For Immediate Release, October 15, 2014
Contact: Brett Hartl, (202) 817-8121
EPA Approves Dangerous Combination of 2,4-D and Glyphosate Pesticides
‘Enlist Duo’ Poses Immediate Danger to Monarch Butterfly, Indiana Bat and More Than 20 Other Endangered Species
WASHINGTON— Ignoring its legal duty to identify risks to endangered species, the Environmental Protection Agency today approved a new pesticide product — Enlist Duo — a novel combination of two of the most commonly used pesticides in the nation, 2,4-D and glyphosate. In expeditiously approving this combination of two known dangerous pesticides for use in the next generation of genetically modified corn and soybeans, the agency failed to consult with the U.S. Fish and Wildlife Service on the negative impacts of the new combination on endangered species, as required by the Endangered Species Act. According to comments submitted by the Center for Biological Diversity, more than 20 endangered species stand to be exposed to Enlist Duo at harmful levels.
“This was an unbelievably foolish decision — Enlist Duo will harm dozens of endangered species, and is another nail in the coffin for the monarch butterfly,” said Brett Hartl, endangered species policy director at the Center. “Once again the EPA has turned a blind eye to endangered species, clean water and human health in its apparently endless desire to placate multinational pesticide companies. At a minimum, the agency needs to restrict use of this new chemical cocktail around streams, endangered species habitats and our communities.”
Despite the well-documented risks of pesticides to hundreds of imperiled species, for decades the EPA has “registered” pesticides for use in the United States without completing consultations with the Fish and Wildlife Service. For example, in 2004, the EPA re-registered 2,4-D despite concluding that endangered freshwater fish and invertebrates, birds, mammals and plants are put at risk by exposure to the chemical. Each year, more than 30 million pounds of 2,4-D are used in the United States, and because the EPA refused to consult with Fish and Wildlife Service, endangered species continue to be subjected to unacceptable levels of harm from exposure to these chemicals.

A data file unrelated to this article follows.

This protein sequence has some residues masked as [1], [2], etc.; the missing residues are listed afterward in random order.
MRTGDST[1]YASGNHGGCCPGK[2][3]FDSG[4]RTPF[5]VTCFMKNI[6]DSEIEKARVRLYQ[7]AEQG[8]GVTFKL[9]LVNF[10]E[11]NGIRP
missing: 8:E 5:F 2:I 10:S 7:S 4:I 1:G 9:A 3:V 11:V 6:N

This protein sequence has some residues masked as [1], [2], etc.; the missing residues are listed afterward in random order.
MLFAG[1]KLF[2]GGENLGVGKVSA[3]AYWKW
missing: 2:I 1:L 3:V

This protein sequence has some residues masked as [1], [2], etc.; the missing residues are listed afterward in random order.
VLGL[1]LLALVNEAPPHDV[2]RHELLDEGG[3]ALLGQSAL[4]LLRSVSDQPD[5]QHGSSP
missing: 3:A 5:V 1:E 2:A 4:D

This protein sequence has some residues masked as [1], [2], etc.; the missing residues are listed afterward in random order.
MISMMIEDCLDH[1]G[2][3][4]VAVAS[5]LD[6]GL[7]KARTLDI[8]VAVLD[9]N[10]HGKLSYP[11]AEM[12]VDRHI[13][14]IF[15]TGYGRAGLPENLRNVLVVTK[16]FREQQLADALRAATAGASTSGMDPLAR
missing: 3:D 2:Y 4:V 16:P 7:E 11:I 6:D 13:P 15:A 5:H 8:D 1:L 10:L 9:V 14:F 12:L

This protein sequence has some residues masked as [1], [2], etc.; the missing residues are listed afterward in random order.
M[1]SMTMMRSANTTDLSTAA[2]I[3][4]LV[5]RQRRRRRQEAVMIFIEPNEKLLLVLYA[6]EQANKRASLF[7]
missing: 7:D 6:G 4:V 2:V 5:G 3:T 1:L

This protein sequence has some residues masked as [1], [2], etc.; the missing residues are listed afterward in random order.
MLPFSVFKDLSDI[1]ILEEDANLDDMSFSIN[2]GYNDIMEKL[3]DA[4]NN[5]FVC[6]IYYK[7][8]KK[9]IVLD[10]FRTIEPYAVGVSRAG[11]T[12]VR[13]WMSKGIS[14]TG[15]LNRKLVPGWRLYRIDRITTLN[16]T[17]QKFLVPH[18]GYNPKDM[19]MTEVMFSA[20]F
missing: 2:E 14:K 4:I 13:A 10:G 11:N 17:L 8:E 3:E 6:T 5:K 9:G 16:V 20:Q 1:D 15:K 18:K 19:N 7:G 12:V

“It’s appalling that the EPA has refused to consult with the Fish and Wildlife Service for over a decade on the impacts of 2,4-D on endangered species, but can approve another, deadly formulation of this poison in just over two years,” said Hartl. “To be clear, EPA’s conclusions about the ecological risk of Enlist Duo on endangered species are not credible, because they do not have the expertise to assess the impacts of pesticides on wildlife.”
Enlist Duo’s other active ingredient — glyphosate — has never been reviewed by the Fish and Wildlife Service as required by the Endangered Species Act, and has not had a basic risk assessment since 1993. Since then, use of glyphosate — commonly known as “Roundup” — has skyrocketed from 10 million to over 250 million pounds per year. The ever-increasing use of Roundup has had a devastating impact on monarch butterflies, whose caterpillars are wholly dependent on milkweed, one of the primary targets of Roundup. Monarch butterflies have declined by more than 90 percent in under 20 years, the same period of time that glyphosate use has grown exponentially.
“The monarch butterfly’s migration is one of America’s most awe-inspiring natural phenomena, and the EPA is willing to throw it all away just to get one more pesticide product on the market — it’s shameful,” said Hartl. “If we all work together, we can still save this beautiful butterfly for future generations. But the EPA’s approval of Enlist Duo just added one more hurdle to its survival.”
Monarch butterflies are known for their spectacular multigenerational migration each year from Mexico to Canada and back. Found throughout the United States during summer months, in winter most monarchs from east of the Rockies converge in the mountains of central Mexico, where they form tight clusters on just a few acres of trees. The population has declined from a recorded high of approximately 1 billion butterflies in the mid-1990s to only 35 million butterflies in the 2013-2014 winter, the lowest number ever recorded. In addition to herbicide use with genetically engineered crops, monarchs are also threatened by global climate change, drought and heat waves, other pesticides, urban sprawl and logging on their Mexican wintering grounds.
The Center for Biological Diversity is a national, nonprofit conservation organization with more than 775,000 members and online activists dedicated to the protection of endangered species and wild places.